For sure, you have heard of this word before and maybe you haven’t known what this word really means aside from what President Duterte has been assertively expressing the need for Philippines to shift to Federalism.
You had a good click there my friend because here I will be talking specifics about why and how federalism would be the right forn of government for this country.
We need to scuff the internals of Federalism before we can get a good dose of it. Let us then start from the basics.
First, Federalism means:
“…the federal principle of government pertaining to or of the nature of a union of states under a central government distinct from the individual governments of the separate states, as in federal government.”
That’s base from a dictionary but folks what does it mean in a simplest form? Federalism is the more realistic sharing of power between the central government and the local government units for the benefit of the people. So it means that we are giving each region a hold to govern their own which could help people do what is best for them and their place. This is not the system of government today and this is why we need to know why we need Federalism.
How is Federalism going to work in a system like Philippines in which aspects are hard to achieve especially in various situations.
I have been lucky to have attended a forum conducted by a group who call themselves PDu30-Core and themed it as Constitutional Reform to Federalism with guest speakers Atty. Butch G. Corpin & Atty. Raul L. Lambino who are both experts in terms of the topic.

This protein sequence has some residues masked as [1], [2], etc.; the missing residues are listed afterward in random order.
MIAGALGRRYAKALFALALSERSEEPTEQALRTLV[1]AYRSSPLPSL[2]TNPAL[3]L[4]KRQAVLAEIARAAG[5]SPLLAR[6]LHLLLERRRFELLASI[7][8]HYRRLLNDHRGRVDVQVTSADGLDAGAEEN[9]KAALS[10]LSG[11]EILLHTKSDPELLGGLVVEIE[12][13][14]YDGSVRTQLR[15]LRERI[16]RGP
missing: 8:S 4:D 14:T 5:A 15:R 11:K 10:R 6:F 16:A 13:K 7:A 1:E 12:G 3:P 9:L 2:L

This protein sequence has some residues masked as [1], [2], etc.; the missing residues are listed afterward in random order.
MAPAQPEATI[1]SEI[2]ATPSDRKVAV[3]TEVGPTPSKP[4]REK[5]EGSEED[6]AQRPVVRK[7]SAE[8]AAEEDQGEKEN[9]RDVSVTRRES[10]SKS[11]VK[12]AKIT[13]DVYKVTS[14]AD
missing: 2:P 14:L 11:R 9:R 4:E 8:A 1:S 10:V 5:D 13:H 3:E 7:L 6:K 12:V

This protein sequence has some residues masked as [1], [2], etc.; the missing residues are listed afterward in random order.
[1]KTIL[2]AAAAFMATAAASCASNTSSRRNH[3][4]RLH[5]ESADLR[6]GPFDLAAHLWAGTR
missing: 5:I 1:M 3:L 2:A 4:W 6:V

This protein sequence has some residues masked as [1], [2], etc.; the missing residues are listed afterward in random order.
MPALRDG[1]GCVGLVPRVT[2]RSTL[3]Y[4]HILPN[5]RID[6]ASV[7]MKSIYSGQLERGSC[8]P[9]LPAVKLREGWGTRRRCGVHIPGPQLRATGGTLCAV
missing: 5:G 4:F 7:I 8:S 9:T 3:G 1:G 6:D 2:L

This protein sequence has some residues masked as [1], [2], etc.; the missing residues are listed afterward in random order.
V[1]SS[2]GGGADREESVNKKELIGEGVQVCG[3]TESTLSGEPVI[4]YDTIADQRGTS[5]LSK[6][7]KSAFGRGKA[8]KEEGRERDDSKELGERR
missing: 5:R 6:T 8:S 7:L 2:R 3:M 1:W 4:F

On stage is Atty. Butch G. Corpin speaking about the basic framework and operation
Here is Atty. Raul L. Lambino talking about the sustainable models for Philippines
Somehow, these are the basics that I have come to know during the forum. As far as to what we do not know about our Local Government Code (LGC), it is enforced to circumstances where it is decentralized to only three (3) major powers of government, which are the agriculture, health and social welfare while there are so many areas of governance, controlled by the national government. If we shift into federal government, it basically means that all major powers of government, except for some that cannot be devolved and should be retained by the national government, will have to be shared with all the federal states.
Now, if we are to enumerate the critical modifications between federalism and the Local Government Code, in LGC only 40% of the money collected by the Bureau of Internal Revenue or BIR is being distributed among the four (4) local government units; provinces, cities, municipalities and barangays. All the other sources of the national income are not included in the 40% funding distributed to local government units. The proposed new distribution scheme between national government and the federal states will be then 20-80. 20% will be retained by the national government and 80% to be distributed to the federal states.
Okay, so how will the federal states be structured in the Philippines?